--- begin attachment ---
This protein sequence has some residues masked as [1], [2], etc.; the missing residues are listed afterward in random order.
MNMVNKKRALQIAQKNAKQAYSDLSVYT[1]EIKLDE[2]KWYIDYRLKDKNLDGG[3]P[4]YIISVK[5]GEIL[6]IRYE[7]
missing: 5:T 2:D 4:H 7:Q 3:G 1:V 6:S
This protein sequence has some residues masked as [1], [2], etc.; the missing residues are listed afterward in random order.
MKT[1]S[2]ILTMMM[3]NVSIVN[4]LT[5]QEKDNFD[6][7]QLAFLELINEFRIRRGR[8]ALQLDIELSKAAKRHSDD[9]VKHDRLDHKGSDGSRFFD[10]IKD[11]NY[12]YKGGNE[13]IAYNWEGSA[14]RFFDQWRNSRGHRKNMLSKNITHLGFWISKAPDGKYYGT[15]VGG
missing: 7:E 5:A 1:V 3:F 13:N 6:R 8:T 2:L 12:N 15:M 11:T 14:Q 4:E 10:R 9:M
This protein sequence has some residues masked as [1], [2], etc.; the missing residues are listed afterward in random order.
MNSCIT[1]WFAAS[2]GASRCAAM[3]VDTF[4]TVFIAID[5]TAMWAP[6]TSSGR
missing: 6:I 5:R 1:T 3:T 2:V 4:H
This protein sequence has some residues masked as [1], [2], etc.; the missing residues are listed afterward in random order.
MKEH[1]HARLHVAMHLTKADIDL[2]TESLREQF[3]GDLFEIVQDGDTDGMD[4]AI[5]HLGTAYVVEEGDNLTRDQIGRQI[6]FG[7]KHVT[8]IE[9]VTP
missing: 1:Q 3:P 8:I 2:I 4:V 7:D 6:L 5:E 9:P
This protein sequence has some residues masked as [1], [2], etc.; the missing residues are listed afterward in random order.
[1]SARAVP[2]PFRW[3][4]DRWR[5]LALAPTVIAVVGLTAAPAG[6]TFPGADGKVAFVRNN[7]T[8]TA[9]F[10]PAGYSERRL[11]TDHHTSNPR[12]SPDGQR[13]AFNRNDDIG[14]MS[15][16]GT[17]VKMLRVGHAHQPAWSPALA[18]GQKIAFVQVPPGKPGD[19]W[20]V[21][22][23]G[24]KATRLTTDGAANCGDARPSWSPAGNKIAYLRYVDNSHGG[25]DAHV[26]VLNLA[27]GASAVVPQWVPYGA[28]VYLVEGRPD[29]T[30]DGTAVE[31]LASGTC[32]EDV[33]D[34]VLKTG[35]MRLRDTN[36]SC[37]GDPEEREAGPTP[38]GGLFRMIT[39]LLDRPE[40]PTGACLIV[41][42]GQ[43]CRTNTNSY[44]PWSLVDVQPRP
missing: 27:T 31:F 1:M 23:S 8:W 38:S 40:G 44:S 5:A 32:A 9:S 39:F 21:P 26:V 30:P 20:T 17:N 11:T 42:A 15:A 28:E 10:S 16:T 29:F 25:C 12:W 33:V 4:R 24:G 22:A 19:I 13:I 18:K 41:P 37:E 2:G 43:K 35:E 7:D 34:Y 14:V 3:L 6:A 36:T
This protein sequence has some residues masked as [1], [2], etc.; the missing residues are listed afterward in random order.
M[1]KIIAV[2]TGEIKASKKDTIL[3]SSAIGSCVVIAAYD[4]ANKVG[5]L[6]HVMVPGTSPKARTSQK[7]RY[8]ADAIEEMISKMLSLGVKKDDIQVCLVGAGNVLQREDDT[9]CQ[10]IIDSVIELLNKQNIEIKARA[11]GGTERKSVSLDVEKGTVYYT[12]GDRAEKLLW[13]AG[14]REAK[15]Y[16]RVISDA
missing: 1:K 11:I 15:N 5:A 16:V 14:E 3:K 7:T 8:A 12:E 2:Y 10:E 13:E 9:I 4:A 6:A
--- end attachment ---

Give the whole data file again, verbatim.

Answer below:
This protein sequence has some residues masked as [1], [2], etc.; the missing residues are listed afterward in random order.
MNMVNKKRALQIAQKNAKQAYSDLSVYT[1]EIKLDE[2]KWYIDYRLKDKNLDGG[3]P[4]YIISVK[5]GEIL[6]IRYE[7]
missing: 5:T 2:D 4:H 7:Q 3:G 1:V 6:S
This protein sequence has some residues masked as [1], [2], etc.; the missing residues are listed afterward in random order.
MKT[1]S[2]ILTMMM[3]NVSIVN[4]LT[5]QEKDNFD[6][7]QLAFLELINEFRIRRGR[8]ALQLDIELSKAAKRHSDD[9]VKHDRLDHKGSDGSRFFD[10]IKD[11]NY[12]YKGGNE[13]IAYNWEGSA[14]RFFDQWRNSRGHRKNMLSKNITHLGFWISKAPDGKYYGT[15]VGG
missing: 7:E 5:A 1:V 3:F 13:N 6:R 8:T 2:L 12:N 15:M 11:T 14:Q 4:E 10:R 9:M
This protein sequence has some residues masked as [1], [2], etc.; the missing residues are listed afterward in random order.
MNSCIT[1]WFAAS[2]GASRCAAM[3]VDTF[4]TVFIAID[5]TAMWAP[6]TSSGR
missing: 6:I 5:R 1:T 3:T 2:V 4:H
This protein sequence has some residues masked as [1], [2], etc.; the missing residues are listed afterward in random order.
MKEH[1]HARLHVAMHLTKADIDL[2]TESLREQF[3]GDLFEIVQDGDTDGMD[4]AI[5]HLGTAYVVEEGDNLTRDQIGRQI[6]FG[7]KHVT[8]IE[9]VTP
missing: 1:Q 3:P 8:I 2:I 4:V 7:D 6:L 5:E 9:P
This protein sequence has some residues masked as [1], [2], etc.; the missing residues are listed afterward in random order.
[1]SARAVP[2]PFRW[3][4]DRWR[5]LALAPTVIAVVGLTAAPAG[6]TFPGADGKVAFVRNN[7]T[8]TA[9]F[10]PAGYSERRL[11]TDHHTSNPR[12]SPDGQR[13]AFNRNDDIG[14]MS[15][16]GT[17]VKMLRVGHAHQPAWSPALA[18]GQKIAFVQVPPGKPGD[19]W[20]V[21][22][23]G[24]KATRLTTDGAANCGDARPSWSPAGNKIAYLRYVDNSHGG[25]DAHV[26]VLNLA[27]GASAVVPQWVPYGA[28]VYLVEGRPD[29]T[30]DGTAVE[31]LASGTC[32]EDV[33]D[34]VLKTG[35]MRLRDTN[36]SC[37]GDPEEREAGPTP[38]GGLFRMIT[39]LLDRPE[40]PTGACLIV[41][42]GQ[43]CRTNTNSY[44]PWSLVDVQPRP
missing: 27:T 31:F 1:M 23:S 8:W 38:S 40:G 44:S 5:A 32:A 9:S 39:F 21:P 26:V 30:P 20:T 17:N 11:T 42:A 15:A 28:E 10:S 16:T 29:F 25:C 12:W 33:V 4:R 24:G 22:A 19:I 13:I 18:K 41:P 37:E 2:G 43:K 35:E 7:D 34:Y 14:V 3:L 6:A 36:T
This protein sequence has some residues masked as [1], [2], etc.; the missing residues are listed afterward in random order.
M[1]KIIAV[2]TGEIKASKKDTIL[3]SSAIGSCVVIAAYD[4]ANKVG[5]L[6]HVMVPGTSPKARTSQK[7]RY[8]ADAIEEMISKMLSLGVKKDDIQVCLVGAGNVLQREDDT[9]CQ[10]IIDSVIELLNKQNIEIKARA[11]GGTERKSVSLDVEKGTVYYT[12]GDRAEKLLW[13]AG[14]REAK[15]Y[16]RVISDA
missing: 1:K 11:I 15:N 5:A 16:V 14:E 3:K 7:T 8:A 12:E 2:Y 10:E 13:E 9:I 4:A 6:A